This timely reminder of the power and passion of young people contextualizes current student protests by honoring those of...

WHEN MORNING COMES

In her debut novel, Raina applies the now-familiar "teenage girl takes on the government" trope to the Soweto uprising of June 1976.

Zanele, a black grade-12 student, is not a reluctant hero. She starts her portion of the narration by describing her role in the attempted bombing of a power plant and goes on to be one of the primary organizers of the student protest against unjust language laws. She is a leader by conviction. The author uses three other narrators to highlight this. Jack is Zanele's most obvious foil. A white boy from a middle-class family, his understanding of racial inequality extends only to his attempts to get close to Zanele, who occasionally assists her mother in serving his family. A black gang member and an Indian shopkeeper’s daughter respectively, Thabo and Meena are united by their friendship with Zanele but diverge in the ways in which they engage with the community and the police. The presentation of characters with different racial identities beautifully highlights how those identities shape the characters’ understandings and experiences of apartheid and their subsequent reactions to the uprising. Small details, such as Jack and his friends listening to Miles Davis as they put on blackface, stoke the tension in the prose. The violence that erupts is gut-wrenching but unsurprising. Readers who love the fast pace and high stakes of dystopian teen literature should snag this book.

This timely reminder of the power and passion of young people contextualizes current student protests by honoring those of the past. (historical note, glossary, glossary sources) (Historical fiction. 13-adult)

Pub Date: Feb. 15, 2017

ISBN: 978-1-896580-69-2

Page Count: 210

Publisher: Tradewind Books

Review Posted Online: Nov. 2, 2016

Kirkus Reviews Issue: Nov. 15, 2016

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Engrossing, contemplative, and as heart-wrenching as the title promises.

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THEY BOTH DIE AT THE END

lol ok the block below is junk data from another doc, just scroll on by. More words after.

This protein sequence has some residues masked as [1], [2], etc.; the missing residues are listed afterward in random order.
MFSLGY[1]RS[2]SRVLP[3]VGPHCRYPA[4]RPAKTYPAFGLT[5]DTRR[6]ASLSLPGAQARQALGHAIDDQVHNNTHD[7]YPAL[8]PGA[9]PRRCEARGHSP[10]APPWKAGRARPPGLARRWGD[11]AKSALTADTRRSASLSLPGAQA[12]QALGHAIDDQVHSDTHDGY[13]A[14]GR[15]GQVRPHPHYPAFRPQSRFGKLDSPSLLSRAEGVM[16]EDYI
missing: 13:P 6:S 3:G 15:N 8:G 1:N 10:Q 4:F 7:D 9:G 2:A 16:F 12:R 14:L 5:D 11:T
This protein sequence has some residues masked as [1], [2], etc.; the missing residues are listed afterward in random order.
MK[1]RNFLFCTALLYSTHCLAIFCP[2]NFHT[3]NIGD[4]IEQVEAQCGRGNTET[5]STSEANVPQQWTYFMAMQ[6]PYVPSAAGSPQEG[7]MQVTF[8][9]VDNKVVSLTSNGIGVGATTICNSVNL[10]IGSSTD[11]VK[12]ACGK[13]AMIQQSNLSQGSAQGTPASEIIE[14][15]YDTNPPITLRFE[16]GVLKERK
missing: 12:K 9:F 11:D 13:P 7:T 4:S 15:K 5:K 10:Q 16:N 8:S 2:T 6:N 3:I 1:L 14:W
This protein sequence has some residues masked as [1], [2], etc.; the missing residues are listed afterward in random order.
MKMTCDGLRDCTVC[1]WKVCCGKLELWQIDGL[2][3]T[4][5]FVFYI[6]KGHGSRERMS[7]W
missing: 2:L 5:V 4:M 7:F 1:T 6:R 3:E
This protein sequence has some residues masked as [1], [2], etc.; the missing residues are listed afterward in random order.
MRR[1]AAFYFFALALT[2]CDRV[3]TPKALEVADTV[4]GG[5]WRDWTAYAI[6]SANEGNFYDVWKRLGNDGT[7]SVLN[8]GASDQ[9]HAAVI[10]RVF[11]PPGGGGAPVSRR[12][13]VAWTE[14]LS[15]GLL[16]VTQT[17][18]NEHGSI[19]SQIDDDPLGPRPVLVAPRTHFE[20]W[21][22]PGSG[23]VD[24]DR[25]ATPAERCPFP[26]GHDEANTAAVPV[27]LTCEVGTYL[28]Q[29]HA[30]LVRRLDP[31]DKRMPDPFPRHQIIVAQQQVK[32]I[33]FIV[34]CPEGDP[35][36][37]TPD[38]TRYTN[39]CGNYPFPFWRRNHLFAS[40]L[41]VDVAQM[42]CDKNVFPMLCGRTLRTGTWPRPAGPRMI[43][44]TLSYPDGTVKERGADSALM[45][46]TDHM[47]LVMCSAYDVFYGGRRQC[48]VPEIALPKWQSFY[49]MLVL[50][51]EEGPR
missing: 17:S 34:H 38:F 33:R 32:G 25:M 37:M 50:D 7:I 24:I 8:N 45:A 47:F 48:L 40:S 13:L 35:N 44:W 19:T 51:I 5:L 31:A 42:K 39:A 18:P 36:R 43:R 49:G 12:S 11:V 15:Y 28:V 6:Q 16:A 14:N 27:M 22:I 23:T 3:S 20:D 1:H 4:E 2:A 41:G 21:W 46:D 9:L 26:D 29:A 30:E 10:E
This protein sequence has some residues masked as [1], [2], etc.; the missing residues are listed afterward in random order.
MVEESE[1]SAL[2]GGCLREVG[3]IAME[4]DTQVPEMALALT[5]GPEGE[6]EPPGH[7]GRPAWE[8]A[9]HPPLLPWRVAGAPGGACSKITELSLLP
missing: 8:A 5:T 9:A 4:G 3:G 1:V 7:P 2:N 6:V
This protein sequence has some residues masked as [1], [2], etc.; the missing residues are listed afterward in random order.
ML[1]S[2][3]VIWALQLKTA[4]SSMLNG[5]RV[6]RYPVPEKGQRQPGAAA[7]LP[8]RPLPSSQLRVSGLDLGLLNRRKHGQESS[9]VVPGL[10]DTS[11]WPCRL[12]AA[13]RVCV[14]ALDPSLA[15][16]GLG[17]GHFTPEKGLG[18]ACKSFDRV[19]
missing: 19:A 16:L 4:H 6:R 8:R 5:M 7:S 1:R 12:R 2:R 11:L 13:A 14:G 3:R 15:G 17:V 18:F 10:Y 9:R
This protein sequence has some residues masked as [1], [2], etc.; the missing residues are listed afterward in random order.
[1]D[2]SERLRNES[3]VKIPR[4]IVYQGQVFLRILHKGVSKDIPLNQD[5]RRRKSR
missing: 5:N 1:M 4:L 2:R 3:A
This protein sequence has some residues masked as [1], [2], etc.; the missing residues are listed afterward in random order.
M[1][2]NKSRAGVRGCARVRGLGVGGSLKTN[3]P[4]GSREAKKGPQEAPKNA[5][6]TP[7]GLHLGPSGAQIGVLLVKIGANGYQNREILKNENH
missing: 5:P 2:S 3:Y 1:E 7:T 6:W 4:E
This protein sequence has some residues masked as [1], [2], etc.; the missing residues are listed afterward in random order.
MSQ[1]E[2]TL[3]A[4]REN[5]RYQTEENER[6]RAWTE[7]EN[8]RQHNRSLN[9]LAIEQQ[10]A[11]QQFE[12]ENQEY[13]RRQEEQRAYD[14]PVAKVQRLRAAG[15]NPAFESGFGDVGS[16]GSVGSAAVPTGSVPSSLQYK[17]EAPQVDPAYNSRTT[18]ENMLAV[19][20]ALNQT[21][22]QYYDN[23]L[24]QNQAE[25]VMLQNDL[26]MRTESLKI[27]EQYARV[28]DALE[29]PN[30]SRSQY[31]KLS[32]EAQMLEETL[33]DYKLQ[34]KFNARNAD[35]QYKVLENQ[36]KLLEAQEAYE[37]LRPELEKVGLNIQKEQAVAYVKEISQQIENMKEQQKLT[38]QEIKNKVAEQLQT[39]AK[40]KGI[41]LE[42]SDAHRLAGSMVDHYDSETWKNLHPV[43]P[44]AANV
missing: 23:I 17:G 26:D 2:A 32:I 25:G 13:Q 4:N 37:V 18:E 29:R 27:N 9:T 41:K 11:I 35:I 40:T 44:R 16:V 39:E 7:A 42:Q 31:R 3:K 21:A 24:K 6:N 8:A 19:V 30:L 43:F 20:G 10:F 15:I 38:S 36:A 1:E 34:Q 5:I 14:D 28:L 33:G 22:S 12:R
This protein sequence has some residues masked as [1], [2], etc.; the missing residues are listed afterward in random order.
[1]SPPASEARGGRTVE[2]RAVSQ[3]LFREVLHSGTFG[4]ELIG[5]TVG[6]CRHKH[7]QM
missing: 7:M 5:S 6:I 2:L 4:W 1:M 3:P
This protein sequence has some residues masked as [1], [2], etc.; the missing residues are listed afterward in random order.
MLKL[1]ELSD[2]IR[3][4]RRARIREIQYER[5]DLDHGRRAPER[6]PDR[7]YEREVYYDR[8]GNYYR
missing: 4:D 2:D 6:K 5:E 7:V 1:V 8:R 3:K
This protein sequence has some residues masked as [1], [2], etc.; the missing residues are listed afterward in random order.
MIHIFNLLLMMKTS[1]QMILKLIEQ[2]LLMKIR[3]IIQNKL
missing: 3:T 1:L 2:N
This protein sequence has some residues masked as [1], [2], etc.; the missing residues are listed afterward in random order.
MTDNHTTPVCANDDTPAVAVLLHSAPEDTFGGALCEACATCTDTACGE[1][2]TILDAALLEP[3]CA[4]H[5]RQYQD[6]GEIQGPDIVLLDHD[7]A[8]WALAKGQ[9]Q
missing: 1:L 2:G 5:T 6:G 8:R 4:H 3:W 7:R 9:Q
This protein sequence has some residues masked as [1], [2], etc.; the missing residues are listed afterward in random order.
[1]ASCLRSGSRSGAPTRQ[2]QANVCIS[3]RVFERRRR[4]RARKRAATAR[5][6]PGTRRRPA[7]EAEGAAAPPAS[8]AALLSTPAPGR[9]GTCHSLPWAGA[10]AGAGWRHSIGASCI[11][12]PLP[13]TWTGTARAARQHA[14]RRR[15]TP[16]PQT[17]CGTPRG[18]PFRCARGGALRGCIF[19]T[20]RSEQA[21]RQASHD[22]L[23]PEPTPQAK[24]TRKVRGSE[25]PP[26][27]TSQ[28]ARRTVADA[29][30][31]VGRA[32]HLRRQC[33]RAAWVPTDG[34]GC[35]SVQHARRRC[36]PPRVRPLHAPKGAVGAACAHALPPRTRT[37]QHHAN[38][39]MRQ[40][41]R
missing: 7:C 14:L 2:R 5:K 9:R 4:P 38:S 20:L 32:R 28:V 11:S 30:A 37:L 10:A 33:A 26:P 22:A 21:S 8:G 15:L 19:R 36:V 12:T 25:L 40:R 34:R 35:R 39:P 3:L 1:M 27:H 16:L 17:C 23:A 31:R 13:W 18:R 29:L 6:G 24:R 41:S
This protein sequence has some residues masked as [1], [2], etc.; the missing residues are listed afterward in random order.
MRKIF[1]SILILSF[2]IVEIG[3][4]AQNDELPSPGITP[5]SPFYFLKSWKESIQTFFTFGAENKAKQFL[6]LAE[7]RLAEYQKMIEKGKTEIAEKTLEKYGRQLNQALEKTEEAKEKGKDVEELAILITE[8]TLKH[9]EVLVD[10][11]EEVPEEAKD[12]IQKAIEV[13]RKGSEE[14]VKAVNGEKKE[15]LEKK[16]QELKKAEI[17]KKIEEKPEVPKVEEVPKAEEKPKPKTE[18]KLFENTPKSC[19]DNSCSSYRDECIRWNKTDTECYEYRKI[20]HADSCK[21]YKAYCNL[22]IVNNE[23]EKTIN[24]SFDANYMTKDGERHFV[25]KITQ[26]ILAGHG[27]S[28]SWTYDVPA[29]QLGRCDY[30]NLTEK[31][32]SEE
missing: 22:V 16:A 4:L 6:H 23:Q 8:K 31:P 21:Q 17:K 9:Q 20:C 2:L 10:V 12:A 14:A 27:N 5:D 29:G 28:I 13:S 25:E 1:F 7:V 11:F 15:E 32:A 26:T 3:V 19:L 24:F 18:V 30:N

What would you do with one day left to live?

In an alternate present, a company named Death-Cast calls Deckers—people who will die within the coming day—to inform them of their impending deaths, though not how they will happen. The End Day call comes for two teenagers living in New York City: Puerto Rican Mateo and bisexual Cuban-American foster kid Rufus. Rufus needs company after a violent act puts cops on his tail and lands his friends in jail; Mateo wants someone to push him past his comfort zone after a lifetime of playing it safe. The two meet through Last Friend, an app that connects lonely Deckers (one of many ways in which Death-Cast influences social media). Mateo and Rufus set out to seize the day together in their final hours, during which their deepening friendship blossoms into something more. Present-tense chapters, short and time-stamped, primarily feature the protagonists’ distinctive first-person narrations. Fleeting third-person chapters give windows into the lives of other characters they encounter, underscoring how even a tiny action can change the course of someone else’s life. It’s another standout from Silvera (History Is All You Left Me, 2017, etc.), who here grapples gracefully with heavy questions about death and the meaning of a life well-lived.

Engrossing, contemplative, and as heart-wrenching as the title promises. (Speculative fiction. 13-adult).

Pub Date: Sept. 5, 2017

ISBN: 978-0-06-245779-0

Page Count: 384

Publisher: HarperTeen

Review Posted Online: June 5, 2017

Kirkus Reviews Issue: June 15, 2017

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Grimly plainly worked hard, but, as the title indicates, the result serves his own artistic vision more than Mary Shelley’s.

GRIS GRIMLY'S FRANKENSTEIN

A slightly abridged graphic version of the classic that will drive off all but the artist’s most inveterate fans.

Admirers of the original should be warned away by veteran horror artist Bernie Wrightson’s introductory comments about Grimly’s “wonderfully sly stylization” and the “twinkle” in his artistic eye. Most general readers will founder on the ensuing floods of tiny faux handwritten script that fill the opening 10 pages of stage-setting correspondence (other lengthy letters throughout are presented in similarly hard-to-read typefaces). The few who reach Victor Frankenstein’s narrative will find it—lightly pruned and, in places, translated into sequences of largely wordless panels—in blocks of varied length interspersed amid sheaves of cramped illustrations with, overall, a sickly, greenish-yellow cast. The latter feature spidery, often skeletal figures that barrel over rough landscapes in rococo, steampunk-style vehicles when not assuming melodramatic poses. Though the rarely seen monster is a properly hard-to-resolve jumble of massive rage and lank hair, Dr. Frankenstein looks like a decayed Lyle Lovett with high cheekbones and an errant, outsized quiff. His doomed bride, Elizabeth, sports a white lock à la Elsa Lanchester, and decorative grotesqueries range from arrangements of bones and skull-faced flowers to bunnies and clownish caricatures.

Grimly plainly worked hard, but, as the title indicates, the result serves his own artistic vision more than Mary Shelley’s. (Graphic classic. 14 & up)

Pub Date: Aug. 27, 2013

ISBN: 978-0-06-186297-7

Page Count: 208

Publisher: Balzer + Bray/HarperCollins

Review Posted Online: July 3, 2013

Kirkus Reviews Issue: July 15, 2013

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